First off I'd suggest you strip off the top end and chamber check both the ammo and some spent brass from YOUR gun in the chamber. Fresh rounds should literally slip in and fall out as you let them slide in on a 45 degree tilt. If they don't then something is sticky. Similarly spent brass from your gun should easily push into the chamber with at most a light finger push and come out with a light rap of the hand holding the barrel against the table or other hand to "eject" the brass. If you need to use a fingernail to pull it out or if you felt it get sticky on the way in then your gun MAY have a tight chamber which may be causing the extractor to not be able to pull it out.

As for setting the recoil spring to match the ammo it's pretty easy to use visual observation. Shoot the gun downrange for a few shots and watch how the ejected brass flies out. You're looking for about a 2 foot or bigger arc out to the side. If it's dribbling out over the back of your hand with less than a 2 foot arc the recoil spring rate is too heavy. Go for something lighter.

My own CZ's chuck the brass out about 4 feet before they are back to the level of the gun and land about 6 to 7 feet away from me. This MAY be a little far. But the guns are 99.9999% reliable. In fact other thay trying to shoot some of the cheap MFS ammo recently I don't recall when I last had an FTE. And I've shot some commercial reloads, some Remington 124, some Blazer Brass 124 and some Blazer Alumiunium 115 all within the last couple of months.

More than likely the WWB ammo is too weak for the recoil spring you're using. I suggested the chamber check just to see if the ammo is sticky. But more than likely you simply went the wrong way by going up to a 15 lb spring from the factory 14 lb spring. If the guys are right and the WWB ammo is lower in power than normal then you should be going down to a 12 or 13 lb recoil spring.

Walt Sherrill
July 24, 2012, 07:08 PM
Try a Wolff extra-strength extractor spring.

The original extractor springs are OK, but with dirty ammo (and WWB is a bit dirty), gunk can build up behind (under) the extractor and it can't close as tightly as it ought to close. The extra-strength extractor spring will give the extractor a little extra gripping power.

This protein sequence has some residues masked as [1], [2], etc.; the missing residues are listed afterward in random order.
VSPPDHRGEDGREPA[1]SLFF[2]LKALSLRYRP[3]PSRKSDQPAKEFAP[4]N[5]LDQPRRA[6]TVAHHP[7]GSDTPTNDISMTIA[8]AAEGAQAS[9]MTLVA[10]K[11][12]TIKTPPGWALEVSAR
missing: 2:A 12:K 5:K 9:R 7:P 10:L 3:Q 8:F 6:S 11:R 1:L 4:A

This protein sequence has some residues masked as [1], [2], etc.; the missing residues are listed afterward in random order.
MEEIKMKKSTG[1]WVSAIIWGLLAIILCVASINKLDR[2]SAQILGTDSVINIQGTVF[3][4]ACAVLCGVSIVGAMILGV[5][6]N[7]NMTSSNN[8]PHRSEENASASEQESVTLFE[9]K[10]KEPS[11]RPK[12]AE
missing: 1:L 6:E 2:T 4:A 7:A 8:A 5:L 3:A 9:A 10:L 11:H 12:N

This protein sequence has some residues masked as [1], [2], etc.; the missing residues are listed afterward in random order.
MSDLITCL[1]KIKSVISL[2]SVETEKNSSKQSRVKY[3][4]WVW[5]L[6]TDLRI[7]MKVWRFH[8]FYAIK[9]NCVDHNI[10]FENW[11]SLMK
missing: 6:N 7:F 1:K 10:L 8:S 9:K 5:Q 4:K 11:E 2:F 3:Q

You can also use a spray can of brake cleaner to clean out the extractor channel periodically. That might solve the problem. (Be sure to remove the grips before you do, as some solvents will EAT the plastic grips.)

Furncliff
July 24, 2012, 07:33 PM
O.P. if you get to that point...the CZUSA gunsmiths in Kansas City are great to work with. Don't email, give them a call.

Contact info:
http://www.cz-usa.com/contact-us/

BCRider
July 24, 2012, 07:34 PM
.....You can also use a spray can of brake cleaner to clean out the extractor channel periodically. That might solve the problem. (Be sure to remove the grips before you do, as some solvents will EAT the plastic grips.)

That's what I thought. I was hosing out or otherwise blowing out the extractor area pretty consistently. Then one day recently I actually removed it. It was like the La Brea tar pits inside the spring recess!!!!! Clearly I'd been delaying the obvious at best. I'll be removing the pin, extractor and spring for a proper cleaning more frequently. Likey every 3000 to 5000 or so from here on in since it took me something like 10000 to 12000 rounds to get it this dirty. I'll still spray it out with various solvents in the meantime to delay the need for it. But be warned that the goop does build in there despite any sprays used to clean it out.

Trebor
July 24, 2012, 10:45 PM
I have a 1996 CZ-75B that also doesn't like WWB.

It runs fine with pretty much any other ammo, but I get failures to extract with WWB. I think it has something to with inconsisent QC on the rim size of the ammo, but that is just speculation.

My fix is to shoot different ammo through that pistol.

chris in va
July 25, 2012, 12:02 AM
I had numerous FTE with my 2003 75bd. Long story short, MecGar mags and taper crimping everything cured the issue. Wolff extra power springs aren't as strong as MecGar mags.

1SOW
July 25, 2012, 01:57 AM
Over 50K rds on a comp. 75B: Never had a failure to extract, "EXCEPT" for aluminum-cased Blazer 9mm years ago during the ammo shortages. An X-tra power extractor spring ran one full box smoothly. Never shot them again.